Advice from an English professor young enough to remember his defense:
- Look over the introductory chapters of the Booth/Colomb/Williams book The Craft of Research and practice talking about your research question, your claims, and your overall argument in the dissertation.
- Memorize a few things–lines from your dissertation or the texts you’re working with. It helps to have something specific to refer to.
- Make a short opening statement so that you can control how the conversation begins.
- Become aware of the committee’s relationships to one another. (I know a few professors in my department who are more than happy to gossip about things like this, but the details aren’t as important as remembering that these people relate to each other outside of your project. If you sense some tension in the room, it might not have much to do with you.)
- Send your committee an e-mail the day before reminding them about your defense.
- Go to a movie the night before and try to relax.
While in the room:
- Talk to the committee, not other people in the room.
- Don’t give bullshit answers, but don’t dodge questions, either. “I don’t know as much as I’d like to about that, but here’s my partial answer . . . “
- Repeat and clarify questions, especially if someone rambles for awhile. This will buy you time to formulate a response and also help the rest of the committee understand each other.
- You can also help the committee understand each other by connecting their comments. “That’s an interesting question, Prof. S. It reminds me of what Prof. M was saying earlier . . .”
- Try to connect your responses to questions to something that you want to talk about (at least some of the time).
After the defense:
- Don’t expect to feel closure. It’s probably not going to happen. (See the previous post, “Not the Apocolypse.”)
- Create your own ritual to get some closure down the line. (My mother would no doubt recommend burning something.)
I like the idea of memorizing a few things. I wish I had done that, especially when I knew that there were a myriad of statistics I could have used to support a general point I was trying to make, if I could just remember what the numbers were…
A few other ideas:
*Don’t entertain the “what if I fail” thoughts. They’re irrational and will only distract you. In the very unlikely event that you do, you can deal with it afterwards.
*If you’re a spatial person, have no fear of using a whiteboard or chalkboard to illustrate your answers to questions.
*Don’t be afraid to stray a little from the diss iteslf. If something you know is a good answer to a question but not in there, don’t ignore that avenue of discussion just because you didn’t write about it. You do know more than what’s in there, anyway.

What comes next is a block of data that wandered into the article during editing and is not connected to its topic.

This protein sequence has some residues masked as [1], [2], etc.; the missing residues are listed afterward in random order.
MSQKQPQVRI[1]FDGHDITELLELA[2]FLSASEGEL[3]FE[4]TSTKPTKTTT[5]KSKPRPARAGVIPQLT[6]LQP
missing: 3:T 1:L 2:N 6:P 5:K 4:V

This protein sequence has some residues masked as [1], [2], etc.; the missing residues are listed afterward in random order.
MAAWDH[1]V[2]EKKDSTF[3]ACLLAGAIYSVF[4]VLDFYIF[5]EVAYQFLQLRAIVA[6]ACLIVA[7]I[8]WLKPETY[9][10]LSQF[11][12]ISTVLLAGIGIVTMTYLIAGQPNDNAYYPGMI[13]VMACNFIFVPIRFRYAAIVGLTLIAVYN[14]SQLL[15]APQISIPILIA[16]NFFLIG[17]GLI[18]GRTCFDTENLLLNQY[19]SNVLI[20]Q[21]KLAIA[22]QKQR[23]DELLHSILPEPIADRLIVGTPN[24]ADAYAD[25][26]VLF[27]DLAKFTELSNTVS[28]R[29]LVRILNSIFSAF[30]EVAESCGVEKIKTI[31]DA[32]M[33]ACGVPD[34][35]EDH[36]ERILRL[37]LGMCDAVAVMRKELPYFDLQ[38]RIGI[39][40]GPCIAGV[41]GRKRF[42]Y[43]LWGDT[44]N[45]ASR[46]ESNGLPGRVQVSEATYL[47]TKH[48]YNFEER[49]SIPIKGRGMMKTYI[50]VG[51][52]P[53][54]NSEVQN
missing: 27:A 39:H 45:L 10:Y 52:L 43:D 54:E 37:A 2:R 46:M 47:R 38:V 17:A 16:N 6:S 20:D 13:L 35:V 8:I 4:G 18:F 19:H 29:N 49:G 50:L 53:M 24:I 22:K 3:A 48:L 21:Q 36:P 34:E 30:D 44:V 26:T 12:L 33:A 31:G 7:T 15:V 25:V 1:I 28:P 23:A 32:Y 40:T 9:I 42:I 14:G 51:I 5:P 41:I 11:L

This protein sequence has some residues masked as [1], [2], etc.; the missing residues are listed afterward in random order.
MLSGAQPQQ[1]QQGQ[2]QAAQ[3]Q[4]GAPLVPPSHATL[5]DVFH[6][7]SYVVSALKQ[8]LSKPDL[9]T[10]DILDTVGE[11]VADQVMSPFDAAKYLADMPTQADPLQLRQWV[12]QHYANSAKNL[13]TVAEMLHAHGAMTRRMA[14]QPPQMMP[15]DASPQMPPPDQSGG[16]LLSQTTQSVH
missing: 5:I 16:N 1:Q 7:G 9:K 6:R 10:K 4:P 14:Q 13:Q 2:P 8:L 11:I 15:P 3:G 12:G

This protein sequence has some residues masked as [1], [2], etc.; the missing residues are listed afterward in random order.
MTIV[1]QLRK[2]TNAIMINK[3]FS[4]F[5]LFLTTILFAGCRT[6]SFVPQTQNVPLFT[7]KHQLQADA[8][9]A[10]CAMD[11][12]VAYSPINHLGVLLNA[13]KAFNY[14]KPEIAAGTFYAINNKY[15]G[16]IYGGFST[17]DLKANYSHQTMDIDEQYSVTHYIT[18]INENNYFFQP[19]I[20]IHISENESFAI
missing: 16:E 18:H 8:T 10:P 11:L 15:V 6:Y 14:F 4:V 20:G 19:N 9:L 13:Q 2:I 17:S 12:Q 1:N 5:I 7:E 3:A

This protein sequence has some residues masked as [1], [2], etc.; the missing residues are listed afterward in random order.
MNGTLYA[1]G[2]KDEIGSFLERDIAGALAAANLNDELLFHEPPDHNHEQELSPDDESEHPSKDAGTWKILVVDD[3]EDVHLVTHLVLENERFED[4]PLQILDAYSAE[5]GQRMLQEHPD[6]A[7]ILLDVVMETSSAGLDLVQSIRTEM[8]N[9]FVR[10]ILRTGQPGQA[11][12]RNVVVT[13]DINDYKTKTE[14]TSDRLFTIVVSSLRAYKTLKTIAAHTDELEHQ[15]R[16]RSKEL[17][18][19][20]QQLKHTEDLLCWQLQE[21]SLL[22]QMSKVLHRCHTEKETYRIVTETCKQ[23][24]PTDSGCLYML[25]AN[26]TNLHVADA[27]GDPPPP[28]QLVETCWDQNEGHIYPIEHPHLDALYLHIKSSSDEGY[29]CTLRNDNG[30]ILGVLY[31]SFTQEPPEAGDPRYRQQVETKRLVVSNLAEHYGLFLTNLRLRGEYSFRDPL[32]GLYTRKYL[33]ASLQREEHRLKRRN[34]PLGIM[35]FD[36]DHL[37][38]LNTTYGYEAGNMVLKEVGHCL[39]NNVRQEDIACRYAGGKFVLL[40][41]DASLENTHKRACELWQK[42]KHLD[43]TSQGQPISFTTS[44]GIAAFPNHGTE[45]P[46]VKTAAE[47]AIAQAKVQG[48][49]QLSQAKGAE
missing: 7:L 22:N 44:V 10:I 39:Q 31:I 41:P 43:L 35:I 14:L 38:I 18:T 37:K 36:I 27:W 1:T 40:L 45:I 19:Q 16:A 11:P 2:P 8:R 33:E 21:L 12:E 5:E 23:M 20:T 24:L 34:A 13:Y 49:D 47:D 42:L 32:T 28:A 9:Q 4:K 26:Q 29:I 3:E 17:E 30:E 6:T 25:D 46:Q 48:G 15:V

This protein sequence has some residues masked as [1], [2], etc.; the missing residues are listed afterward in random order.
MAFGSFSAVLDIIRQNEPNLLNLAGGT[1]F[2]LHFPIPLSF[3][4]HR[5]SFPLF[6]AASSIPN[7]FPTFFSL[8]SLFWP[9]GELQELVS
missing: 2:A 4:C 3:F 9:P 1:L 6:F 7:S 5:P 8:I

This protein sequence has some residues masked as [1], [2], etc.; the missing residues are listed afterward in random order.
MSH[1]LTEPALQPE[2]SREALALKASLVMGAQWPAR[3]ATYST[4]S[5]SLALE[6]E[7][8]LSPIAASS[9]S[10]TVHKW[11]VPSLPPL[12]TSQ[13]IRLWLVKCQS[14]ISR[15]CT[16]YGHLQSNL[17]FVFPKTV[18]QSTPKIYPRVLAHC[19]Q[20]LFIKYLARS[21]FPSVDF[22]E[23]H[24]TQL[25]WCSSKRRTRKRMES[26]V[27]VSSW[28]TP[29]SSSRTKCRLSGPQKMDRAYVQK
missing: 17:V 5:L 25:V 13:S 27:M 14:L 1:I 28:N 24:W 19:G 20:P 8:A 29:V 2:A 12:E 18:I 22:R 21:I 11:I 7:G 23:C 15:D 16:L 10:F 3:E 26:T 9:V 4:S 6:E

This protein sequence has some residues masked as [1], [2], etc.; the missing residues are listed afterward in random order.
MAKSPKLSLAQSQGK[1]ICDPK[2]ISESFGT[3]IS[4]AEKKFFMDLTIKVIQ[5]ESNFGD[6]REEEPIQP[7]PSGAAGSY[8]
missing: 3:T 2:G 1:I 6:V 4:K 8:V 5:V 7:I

Thanks, Christine! It’s nice to have backup on the memorization point, which was one of the most surprising suggestions.
I am entertained by the idea of what I could draw on a whiteboard relating to poetry statistics in my defense . . . that might just stun my committee into silence. :)
Nice!!! Um, BTW, I am SUPER PSYCHED that I am going to BE THERE to witness this event!!!
To comment on Christine’s comment — Carol Dweck would say, instead of entertaining “what if I fail” thoughts, focus on what you are going to do and how! Which is exactly what you are doing by writing this post!
I think the memorization suggestion is awesome. In my experience in other high-stress performance situations, I found memorization to be completely transformational.
Also, while I was doing my oral exam for my master’s, which is a much smaller deal but has some parallels, I found it really reassuring to have an outline. Just a list of the topics I wanted to talk about, and a few words to remind myself what I wanted to say. As few words as possible, but just to make me feel safe that I’d be able to get going in case my mind went blank.
And as someone who has had a lifelong shamanic journey with performance anxiety — bananas. The potassium in bananas = natural beta blockers! I even carry a package from Trader Joe’s (“nothing but bannanas, flattened”) for a quick potassium fix.
So psyched for you!
And the part about your Mom suggesting that you burn something made me laugh out loud.
Thought this was potentially relevant:
don’t forget to be awesome
Well, you know, I don’t know. I just remember being SO pissed off that the whiteboard markers in the room we were using were all dry.
I was thinking more like timelines? Who said what when and who influenced who? Yeah, it’s a stretch, I know. :)
Thanks, Rebecca! Yes, I am *very* busy being awesome right now . . .
And Christine, I am positive whiteboard use would be very helpful to many defenses! I don’t have the option, so I don’t have to think about whether I could use it or not. But I still like the idea.
Break a leg, soon-to-be doctor! You are going to be the awesomeness.